A CNBC reporter since 1990, Bob Pisani has reported on Wall Street and the stock market from the floor of the New York Stock Exchange for more than a decade. Pisani covered the real estate market for CNBC from 1990-1995, then moved on to cover corporate management issues before moving to the New York Stock Exchange in 1997.
He was nominated twice for a "CableACE Award"—in 1993 and 1995.
In 2013, he won Third Place in the National Headliner Awards in the Business and Consumer Reporting category for his documentary on the diamond business, "The Diamond Rush."
In 2014, Bob was honored with a Recognition Award from the Market Technicians Association for "steadfast efforts to integrate technical analysis into financial decision making, journalism and reporting."
Prior to joining CNBC, Pisani co-authored "Investing in Land: How to Be a Successful Developer." He and his father taught a course in real estate development at the Wharton School of Business at the University of Pennsylvania from 1987-1992. Pisani learned the real estate business from his father, Ralph Pisani, a retired real estate developer.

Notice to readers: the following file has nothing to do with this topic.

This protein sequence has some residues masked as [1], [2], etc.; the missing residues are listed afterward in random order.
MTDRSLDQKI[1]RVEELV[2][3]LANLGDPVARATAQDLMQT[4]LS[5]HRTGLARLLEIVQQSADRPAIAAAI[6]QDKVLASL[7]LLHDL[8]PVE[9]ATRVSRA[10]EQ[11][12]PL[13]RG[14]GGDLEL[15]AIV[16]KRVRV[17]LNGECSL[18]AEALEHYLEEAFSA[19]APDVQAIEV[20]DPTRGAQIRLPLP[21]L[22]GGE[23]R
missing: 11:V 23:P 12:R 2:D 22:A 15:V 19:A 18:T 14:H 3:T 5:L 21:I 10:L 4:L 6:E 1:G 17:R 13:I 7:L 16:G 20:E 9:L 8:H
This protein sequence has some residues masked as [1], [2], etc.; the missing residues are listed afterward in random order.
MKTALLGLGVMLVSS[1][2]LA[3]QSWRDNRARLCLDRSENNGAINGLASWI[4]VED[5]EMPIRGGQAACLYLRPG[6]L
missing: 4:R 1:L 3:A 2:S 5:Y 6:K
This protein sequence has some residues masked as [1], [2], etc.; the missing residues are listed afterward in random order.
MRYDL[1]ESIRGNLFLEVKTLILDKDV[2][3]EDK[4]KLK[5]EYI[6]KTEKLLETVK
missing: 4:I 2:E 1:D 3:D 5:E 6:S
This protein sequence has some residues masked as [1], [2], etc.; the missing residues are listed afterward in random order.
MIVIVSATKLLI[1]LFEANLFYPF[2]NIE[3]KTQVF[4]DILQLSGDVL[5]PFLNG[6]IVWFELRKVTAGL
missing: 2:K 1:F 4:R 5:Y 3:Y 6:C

Follow Bob Pisani on Twitter @BobPisani.
With over $1 trillion in assets, the ETF business is rapidly growing up. Many here expect ETFs to hit $2 trillion in assets in the next couple years. Why? Low cost and broad exposure to many different markets and asset classes. But that doesn't mean there aren't issues.
January retail sales surprise mostly to the upside, with little whining about the weather. They did it again: despite a lack of clearance inventory, tough comps, and snowstorms, most retailers posted gains in January.
Utilities are one of the hottest sectors this year, but investors may want to be suspicious about the climb.
For months we have watched energy, materials, and global industrials weaken on concerns about oil oversupply and slower global growth.
Bob Pisani discusses dividend ETFs and the varying amounts of energy exposure.
I get why there is concern in Europe, but I don't at all get the selloff in U.S. banks.
This is how beggar-thy-neighbor monetary policies work, and perhaps why they ultimately fail.
UBS has reacted to the financial market turbulence by freezing salaries for its investment bankers until at least mid year. The FT reports.
Janet Yellen is expected to attempt to balance raising interest rates against the risks of a weaker global economy.